2016 Security Forecast: Decoding the Adversary

 
 
By Karen A. Frenkel  |  Posted 01-07-2016 Email
 
 
 
 
 
 
 
 
 
  • Previous
    2016 Security Forecast: Decoding the Adversary
    Next

    2016 Security Forecast: Decoding the Adversary

    Cyber-crimes continue to plague large enterprises, small businesses and the health-care industry in particular—and 2016 has more security challenges in store.
  • Previous
    DDoS Attacks Expected to Rise
    Next

    DDoS Attacks Expected to Rise

    DDoS are attackers' favorite tool. There may be an increase in hacktivism, and threat intelligence will start playing a huge role in defending against DDoS campaigns.
  • Previous
    Small Businesses and Institutions Will Be Targeted
    Next

    Small Businesses and Institutions Will Be Targeted

    Just as businesses embrace analytics, so do hackers. Now they do not just have to target large organizations because they can get equally valuable data elsewhere. That means smaller organizations will be affected.
  • Previous
    Cyber-Crime Black Market Will Expand
    Next

    Cyber-Crime Black Market Will Expand

    Corporate boards are starting to recognize that the cyber-crime black market is growing. As a result, there is a rise in risk management and awareness at the C level of cyber-security related risks, which will continue to grow.
  • Previous
    Health Care Faces More Threats
    Next

    Health Care Faces More Threats

    Attacks in the health-care sector will increase because these companies have valuable information. Legacy systems and networks, reliance on service providers and emerging technology adoption will also make health care an attractive target.
  • Previous
    Organizational Silos Will Disappear
    Next

    Organizational Silos Will Disappear

    Enterprises will start removing silos in order to improve security, awareness, communication and interoperation. Accountability for security will be shared.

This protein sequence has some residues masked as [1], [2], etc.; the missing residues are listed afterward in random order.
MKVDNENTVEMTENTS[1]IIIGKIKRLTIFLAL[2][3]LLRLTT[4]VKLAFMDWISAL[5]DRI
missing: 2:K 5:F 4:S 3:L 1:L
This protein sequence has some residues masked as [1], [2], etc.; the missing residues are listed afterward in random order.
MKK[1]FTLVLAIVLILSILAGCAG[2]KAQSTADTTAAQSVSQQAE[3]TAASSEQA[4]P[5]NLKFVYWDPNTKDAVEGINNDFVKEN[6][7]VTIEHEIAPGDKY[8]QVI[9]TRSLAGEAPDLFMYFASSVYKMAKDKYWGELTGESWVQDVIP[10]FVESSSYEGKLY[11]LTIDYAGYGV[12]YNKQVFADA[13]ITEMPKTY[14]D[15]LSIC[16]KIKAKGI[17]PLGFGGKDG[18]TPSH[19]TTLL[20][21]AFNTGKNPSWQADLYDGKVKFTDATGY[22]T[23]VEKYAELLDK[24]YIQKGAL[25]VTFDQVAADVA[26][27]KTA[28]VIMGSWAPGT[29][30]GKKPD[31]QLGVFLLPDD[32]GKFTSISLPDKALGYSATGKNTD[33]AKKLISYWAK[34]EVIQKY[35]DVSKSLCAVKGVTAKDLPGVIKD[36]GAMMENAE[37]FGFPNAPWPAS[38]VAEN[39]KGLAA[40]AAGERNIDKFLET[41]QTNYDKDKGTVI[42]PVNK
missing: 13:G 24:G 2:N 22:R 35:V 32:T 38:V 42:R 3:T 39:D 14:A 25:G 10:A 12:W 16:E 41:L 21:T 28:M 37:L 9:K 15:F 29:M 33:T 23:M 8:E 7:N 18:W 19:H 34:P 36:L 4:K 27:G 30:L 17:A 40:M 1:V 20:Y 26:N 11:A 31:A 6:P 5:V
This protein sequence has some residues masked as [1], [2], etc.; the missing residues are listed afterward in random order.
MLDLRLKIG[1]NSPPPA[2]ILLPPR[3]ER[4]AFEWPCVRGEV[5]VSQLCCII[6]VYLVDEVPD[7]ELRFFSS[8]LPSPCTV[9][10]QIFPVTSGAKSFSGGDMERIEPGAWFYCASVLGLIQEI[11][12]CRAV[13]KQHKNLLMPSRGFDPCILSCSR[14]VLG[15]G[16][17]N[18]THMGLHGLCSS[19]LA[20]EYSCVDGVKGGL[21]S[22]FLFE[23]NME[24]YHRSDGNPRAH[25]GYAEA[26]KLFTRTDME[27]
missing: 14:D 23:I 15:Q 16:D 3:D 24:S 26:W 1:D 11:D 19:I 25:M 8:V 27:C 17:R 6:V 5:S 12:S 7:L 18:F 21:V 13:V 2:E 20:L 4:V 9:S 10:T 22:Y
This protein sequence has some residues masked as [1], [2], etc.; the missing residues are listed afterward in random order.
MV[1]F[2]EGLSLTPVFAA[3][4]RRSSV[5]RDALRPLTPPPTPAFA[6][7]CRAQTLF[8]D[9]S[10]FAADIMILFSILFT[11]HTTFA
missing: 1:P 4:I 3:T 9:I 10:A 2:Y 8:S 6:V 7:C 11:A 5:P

• Previous
    Use of Threat Intelligence Will Rise
    Next

    Use of Threat Intelligence Will Rise

    Businesses will become more proactive in their security defenses and use threat intelligence more. Managed security will continue to grow.
  • Previous
    Cloud Attacks Will Expand
    Next

    Cloud Attacks Will Expand

    Security attacks on the cloud will grow more serious and widespread in 2016, affecting large and midsize businesses. This will lead to more effective cloud controls and security to better protect critical data.
  • Previous
    Recovery Costs Will Rise
    Next

    Recovery Costs Will Rise

    With the rise in cloud attacks will come an increased focus on very secure cloud networking solutions.
  • Previous
    Five Questions CEOs Should Ask About Cyber-Security
    Next

    Five Questions CEOs Should Ask About Cyber-Security

    Is your board of directors fully engaged in cyber-security? When did you and your board review your last risk assessment? What makes you a target for attacks? What data is leaving your company, and is it secure? Have you provided your security organization all the tools and resources needed to help prevent a security breach?
 

Cyber-crime continues to impact businesses and has increased 48% since 2013, with businesses contending with 43 million known security incidents, according to a report released by AT&T. The report, "Cyber Security Insights Report," the carrier's first such study, found that during the last two years, DDoS attacks increased 62%, and there was a 458% increase in the number of times hackers searched for Internet of things (IoT) vulnerabilities. The theme of this report is decoding the adversary. AT&T expects to cover the IoT, mobile devices, virtualized security and other trends as they emerge. "Security is not simply a CIO, CSO or IT department issue," said AT&T Senior Executive Vice President John Donovan. "Breaches, leaked documents and cyber-security attacks impact stock prices and competitive edge. It is a responsibility that must be shared amongst all employees, and CEOs and board members must proactively mitigate future challenges." On the basis of its findings, AT&T has made the following predictions about cyber-security for 2016 and suggests questions every CEO should ask.

 
 
 
 
 
Karen A. Frenkel writes about technology and innovation and lives in New York City.

 
 
 
 
 
 

Submit a Comment

Loading Comments...
 
Manage your Newsletters: Login Register